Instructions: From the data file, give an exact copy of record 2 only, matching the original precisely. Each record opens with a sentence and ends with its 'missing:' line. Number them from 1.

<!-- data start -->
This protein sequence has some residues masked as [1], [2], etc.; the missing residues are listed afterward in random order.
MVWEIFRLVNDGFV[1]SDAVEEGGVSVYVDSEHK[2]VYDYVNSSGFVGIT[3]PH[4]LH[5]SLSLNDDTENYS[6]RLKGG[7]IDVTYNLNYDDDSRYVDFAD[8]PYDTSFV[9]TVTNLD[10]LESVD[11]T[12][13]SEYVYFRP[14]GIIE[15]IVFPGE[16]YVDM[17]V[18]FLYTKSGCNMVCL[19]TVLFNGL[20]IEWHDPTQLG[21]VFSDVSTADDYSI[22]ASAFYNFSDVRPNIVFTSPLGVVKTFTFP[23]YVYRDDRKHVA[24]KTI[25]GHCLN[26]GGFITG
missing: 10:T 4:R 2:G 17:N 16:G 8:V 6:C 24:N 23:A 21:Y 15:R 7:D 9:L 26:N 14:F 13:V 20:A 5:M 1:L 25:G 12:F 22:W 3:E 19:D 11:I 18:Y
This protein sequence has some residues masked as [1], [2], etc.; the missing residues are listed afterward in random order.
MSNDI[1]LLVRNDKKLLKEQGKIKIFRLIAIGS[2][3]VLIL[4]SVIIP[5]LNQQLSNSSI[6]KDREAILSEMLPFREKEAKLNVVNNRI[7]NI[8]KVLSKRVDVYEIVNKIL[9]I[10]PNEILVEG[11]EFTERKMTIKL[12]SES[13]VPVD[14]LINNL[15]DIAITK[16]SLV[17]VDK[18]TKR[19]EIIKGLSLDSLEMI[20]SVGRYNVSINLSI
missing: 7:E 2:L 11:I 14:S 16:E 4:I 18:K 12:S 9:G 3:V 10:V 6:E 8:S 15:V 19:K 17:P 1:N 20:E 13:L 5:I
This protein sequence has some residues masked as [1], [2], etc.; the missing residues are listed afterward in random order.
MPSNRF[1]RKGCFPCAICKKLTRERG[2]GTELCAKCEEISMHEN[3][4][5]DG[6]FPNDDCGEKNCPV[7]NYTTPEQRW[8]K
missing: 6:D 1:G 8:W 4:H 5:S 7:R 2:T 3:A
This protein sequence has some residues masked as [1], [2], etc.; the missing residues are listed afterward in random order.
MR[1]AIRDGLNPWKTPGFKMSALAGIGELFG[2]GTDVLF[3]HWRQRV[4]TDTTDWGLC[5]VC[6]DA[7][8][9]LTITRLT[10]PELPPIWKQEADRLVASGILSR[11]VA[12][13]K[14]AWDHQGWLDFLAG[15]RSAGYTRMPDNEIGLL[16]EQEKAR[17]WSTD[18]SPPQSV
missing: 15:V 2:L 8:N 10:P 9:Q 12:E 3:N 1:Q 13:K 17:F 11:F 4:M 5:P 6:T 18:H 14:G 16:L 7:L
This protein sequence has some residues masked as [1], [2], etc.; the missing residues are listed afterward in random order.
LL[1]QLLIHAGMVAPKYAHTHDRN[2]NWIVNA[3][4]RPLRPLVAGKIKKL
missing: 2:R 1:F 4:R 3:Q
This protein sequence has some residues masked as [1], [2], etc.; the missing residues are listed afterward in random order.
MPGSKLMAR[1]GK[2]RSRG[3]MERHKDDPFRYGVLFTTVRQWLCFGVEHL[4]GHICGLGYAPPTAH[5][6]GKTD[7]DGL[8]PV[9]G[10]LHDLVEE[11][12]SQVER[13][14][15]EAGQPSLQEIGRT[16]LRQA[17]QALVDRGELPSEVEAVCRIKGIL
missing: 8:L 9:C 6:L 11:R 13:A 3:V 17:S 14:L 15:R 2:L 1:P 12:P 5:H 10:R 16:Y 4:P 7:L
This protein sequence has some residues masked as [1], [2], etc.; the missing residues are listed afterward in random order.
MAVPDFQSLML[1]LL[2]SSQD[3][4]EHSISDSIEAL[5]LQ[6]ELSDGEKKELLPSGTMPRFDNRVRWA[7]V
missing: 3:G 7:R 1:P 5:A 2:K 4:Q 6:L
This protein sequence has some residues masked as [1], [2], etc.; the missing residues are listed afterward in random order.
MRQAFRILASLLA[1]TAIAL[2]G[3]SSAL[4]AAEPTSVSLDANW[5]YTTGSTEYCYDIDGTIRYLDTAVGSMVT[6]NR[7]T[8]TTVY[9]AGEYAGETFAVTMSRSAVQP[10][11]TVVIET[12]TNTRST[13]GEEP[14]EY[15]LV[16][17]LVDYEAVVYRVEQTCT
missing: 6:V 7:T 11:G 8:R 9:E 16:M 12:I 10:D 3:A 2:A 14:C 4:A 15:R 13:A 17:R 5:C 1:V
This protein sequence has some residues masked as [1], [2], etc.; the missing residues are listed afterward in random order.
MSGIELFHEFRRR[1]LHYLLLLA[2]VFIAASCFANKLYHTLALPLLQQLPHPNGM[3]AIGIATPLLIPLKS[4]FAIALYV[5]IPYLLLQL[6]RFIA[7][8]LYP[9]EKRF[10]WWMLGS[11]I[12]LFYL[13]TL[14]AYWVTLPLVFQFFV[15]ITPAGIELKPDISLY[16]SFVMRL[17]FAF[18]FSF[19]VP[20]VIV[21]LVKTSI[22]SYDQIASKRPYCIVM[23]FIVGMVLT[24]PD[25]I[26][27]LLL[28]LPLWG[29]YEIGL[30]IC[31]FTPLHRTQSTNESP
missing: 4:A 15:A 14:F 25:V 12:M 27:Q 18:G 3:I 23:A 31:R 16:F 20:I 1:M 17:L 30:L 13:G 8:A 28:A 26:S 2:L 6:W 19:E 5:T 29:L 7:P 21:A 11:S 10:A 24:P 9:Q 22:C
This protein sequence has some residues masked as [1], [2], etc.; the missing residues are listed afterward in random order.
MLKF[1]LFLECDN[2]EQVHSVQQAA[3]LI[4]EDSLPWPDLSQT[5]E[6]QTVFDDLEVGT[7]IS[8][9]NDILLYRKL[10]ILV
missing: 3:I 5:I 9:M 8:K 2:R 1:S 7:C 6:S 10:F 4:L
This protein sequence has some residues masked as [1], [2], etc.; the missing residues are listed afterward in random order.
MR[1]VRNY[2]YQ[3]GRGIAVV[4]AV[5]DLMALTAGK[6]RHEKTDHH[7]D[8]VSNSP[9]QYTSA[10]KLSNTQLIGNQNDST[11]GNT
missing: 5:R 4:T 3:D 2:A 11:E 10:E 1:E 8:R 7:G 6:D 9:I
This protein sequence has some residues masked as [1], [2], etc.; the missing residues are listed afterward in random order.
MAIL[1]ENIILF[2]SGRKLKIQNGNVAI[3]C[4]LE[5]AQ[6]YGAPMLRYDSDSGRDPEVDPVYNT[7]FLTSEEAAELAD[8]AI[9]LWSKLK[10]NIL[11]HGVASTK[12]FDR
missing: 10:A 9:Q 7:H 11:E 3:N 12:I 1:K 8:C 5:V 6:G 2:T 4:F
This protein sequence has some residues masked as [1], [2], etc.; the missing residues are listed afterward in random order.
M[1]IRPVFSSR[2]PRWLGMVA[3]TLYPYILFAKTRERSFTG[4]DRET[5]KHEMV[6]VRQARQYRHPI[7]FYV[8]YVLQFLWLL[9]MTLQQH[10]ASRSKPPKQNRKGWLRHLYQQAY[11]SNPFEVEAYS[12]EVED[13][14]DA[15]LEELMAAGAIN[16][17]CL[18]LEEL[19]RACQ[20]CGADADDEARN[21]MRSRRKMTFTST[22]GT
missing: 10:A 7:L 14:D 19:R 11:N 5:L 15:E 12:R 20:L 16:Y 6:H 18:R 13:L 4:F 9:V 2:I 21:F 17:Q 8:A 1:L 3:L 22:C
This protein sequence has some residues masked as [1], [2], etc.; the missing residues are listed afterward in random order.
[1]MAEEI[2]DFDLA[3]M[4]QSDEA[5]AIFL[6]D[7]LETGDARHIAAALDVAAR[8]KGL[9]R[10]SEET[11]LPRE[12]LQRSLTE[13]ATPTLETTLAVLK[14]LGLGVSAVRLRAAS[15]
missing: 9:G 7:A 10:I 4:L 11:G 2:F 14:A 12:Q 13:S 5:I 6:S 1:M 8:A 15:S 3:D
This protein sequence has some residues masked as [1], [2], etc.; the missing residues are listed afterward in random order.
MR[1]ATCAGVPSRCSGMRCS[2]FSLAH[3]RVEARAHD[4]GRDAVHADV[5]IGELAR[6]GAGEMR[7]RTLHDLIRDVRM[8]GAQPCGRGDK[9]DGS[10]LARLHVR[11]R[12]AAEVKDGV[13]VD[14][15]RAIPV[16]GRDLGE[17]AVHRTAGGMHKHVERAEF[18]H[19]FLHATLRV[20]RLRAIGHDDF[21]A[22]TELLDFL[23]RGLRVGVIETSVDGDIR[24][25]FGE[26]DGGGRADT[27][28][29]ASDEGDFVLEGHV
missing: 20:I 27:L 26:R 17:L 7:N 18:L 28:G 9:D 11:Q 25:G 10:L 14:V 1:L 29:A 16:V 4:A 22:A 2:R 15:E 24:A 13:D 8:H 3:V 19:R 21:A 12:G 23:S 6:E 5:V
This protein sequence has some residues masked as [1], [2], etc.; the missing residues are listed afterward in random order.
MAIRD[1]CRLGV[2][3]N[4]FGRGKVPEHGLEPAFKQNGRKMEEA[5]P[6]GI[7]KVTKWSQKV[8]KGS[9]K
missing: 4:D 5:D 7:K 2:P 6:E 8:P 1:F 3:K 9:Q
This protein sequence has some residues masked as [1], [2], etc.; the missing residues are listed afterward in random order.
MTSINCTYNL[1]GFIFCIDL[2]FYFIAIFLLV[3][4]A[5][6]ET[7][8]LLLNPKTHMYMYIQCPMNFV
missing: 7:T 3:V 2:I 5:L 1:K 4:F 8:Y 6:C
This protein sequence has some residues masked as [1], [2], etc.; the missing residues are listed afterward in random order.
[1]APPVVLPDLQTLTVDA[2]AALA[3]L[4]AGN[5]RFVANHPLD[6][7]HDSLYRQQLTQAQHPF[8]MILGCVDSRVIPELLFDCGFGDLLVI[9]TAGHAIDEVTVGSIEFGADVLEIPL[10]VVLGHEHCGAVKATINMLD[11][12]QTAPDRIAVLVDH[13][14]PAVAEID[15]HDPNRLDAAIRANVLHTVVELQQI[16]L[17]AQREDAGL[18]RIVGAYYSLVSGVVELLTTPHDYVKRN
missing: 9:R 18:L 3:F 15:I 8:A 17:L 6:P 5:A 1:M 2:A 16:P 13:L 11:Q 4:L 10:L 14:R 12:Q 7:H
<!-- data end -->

This protein sequence has some residues masked as [1], [2], etc.; the missing residues are listed afterward in random order.
MSNDI[1]LLVRNDKKLLKEQGKIKIFRLIAIGS[2][3]VLIL[4]SVIIP[5]LNQQLSNSSI[6]KDREAILSEMLPFREKEAKLNVVNNRI[7]NI[8]KVLSKRVDVYEIVNKIL[9]I[10]PNEILVEG[11]EFTERKMTIKL[12]SES[13]VPVD[14]LINNL[15]DIAITK[16]SLV[17]VDK[18]TKR[19]EIIKGLSLDSLEMI[20]SVGRYNVSINLSI
missing: 7:E 2:L 11:I 14:S 16:E 4:I 18:K 12:S 9:G 3:V 10:V 6:E 8:S 15:V 19:K 17:P 1:N 20:E 13:L 5:I